Buy it now- and only here you get 2 bonus tracks!!!


So here I am now, a much, much different person after the whirlwind that has been the past year and a half, now living in Berlin, and writing about my 4th album. “Shamelessly Exciting” has been a labor of love more intense than anything I have created before. More love, sweat, physical and mental anguish have gone into this album than anything I have done. It’s been a long process, with many highs and lows, but here I am, finally, at the end.

Ok, so this list of comments is designed to spark some conversation, and let you know a little about what I have been thinking about for the past 18 months. The rules are, I type these comments while I listen to my CD, and when the song is over I have to move on to the next song. As always, if there’s something you want to discuss as a result of these notes, please feel free to email me:

To start off, I want to slap you, the listener, up side your face and say- “Come the fuck on; let’s fucking ROCK!”

I feel like so much music- electronic, rock, etc is just so safe and boring. All these corporate “underground” rock bands are so predictable; you never have anyone actually doing what their media images project that they do. There’s been a death of decadence in music, which I think extends to something we’ve lost in our culture- our ability to go wild. Also, rarely do you hear something so loud and rockin that you just say “wha tha fuaa…” with your mouth hanging open. THIS is what I’m looking for.

I think that the last major movement of music/fashion that had real integrity was probably the New Wavers. I think this is why so many people are still fascinated by ripping them off, because it was the last really original aesthetic where people lived it all the way. With Grunge, you had this too, but this never really ended or rather it just turned into a more homogenized Indy rock. Anyway, my point is that in the 80’s you had a genre of music that was trying to be modern yet heartfelt, but also undercut authority, while still being ostentatious.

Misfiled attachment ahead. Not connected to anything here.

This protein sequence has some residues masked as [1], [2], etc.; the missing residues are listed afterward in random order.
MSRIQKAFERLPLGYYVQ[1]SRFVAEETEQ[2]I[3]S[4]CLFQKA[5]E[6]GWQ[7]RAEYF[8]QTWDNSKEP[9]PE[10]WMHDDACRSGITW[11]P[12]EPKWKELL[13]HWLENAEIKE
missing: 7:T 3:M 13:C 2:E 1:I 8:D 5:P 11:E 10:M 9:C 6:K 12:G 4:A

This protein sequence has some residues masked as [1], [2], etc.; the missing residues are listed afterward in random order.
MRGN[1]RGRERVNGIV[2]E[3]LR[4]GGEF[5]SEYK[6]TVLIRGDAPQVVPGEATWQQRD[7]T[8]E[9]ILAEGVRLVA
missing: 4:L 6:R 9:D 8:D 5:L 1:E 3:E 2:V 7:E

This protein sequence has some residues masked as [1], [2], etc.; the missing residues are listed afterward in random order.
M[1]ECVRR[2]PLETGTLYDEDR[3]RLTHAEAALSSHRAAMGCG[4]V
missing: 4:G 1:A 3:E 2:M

I was trying to do all these things with this one, but at the same time, I knew that this song needed to provide you with a bit more of a break, and a bit more of a musical challenge after “Walls”. Also, I did this right after everyone started spouting off about the Grime thing, and I do like these weird off-kilter beats.

Ah, the Yes guitar solo… This part reminds me of seventies hippies in a fake Scarborough Fair setting… banners hanging from an oak tree… Oh, and that’s me playing Harmonica. I play guitar (sort of) and some percussion on this album as well, which is a first.

This is basically exactly what it sounds like. I started downloading all my favorite punk tracks from when I was a kid (original cassettes in storage back in the US), and realized how much power these songs had and still have. Also, I realized how poppy so much of this was, with melodies that really stick in your head, and that it wasn’t so fast all the time. Anyway, after some other versions, I decided that it should simply be ALL of my favorites instead of just a few. It gets a bit screwed up (in punk terms at least) by the acid-y part, but I felt it important to try to update the sound, not simply replicate, but take it a step further.

Again, it is titled what it sounds like. Oh, that’s a bit of Revolution No. 9 at the beginning, and I sampled it because Jack Dangers also sampled this exact part on one of the early Meat Beat Manifesto records. Man, I am so influenced by Meat Beat and Public Enemy. In the very earliest seconds of the album there’s a bit that says ‘too strong’ and that was from the beginning of a PE rec as well. I had this idea called ‘sampling the samplers’ where you go through and sample the same thing as someone else, but by doing this you make a reference to both the original and the other sampler. I play these little conceptual games all the time...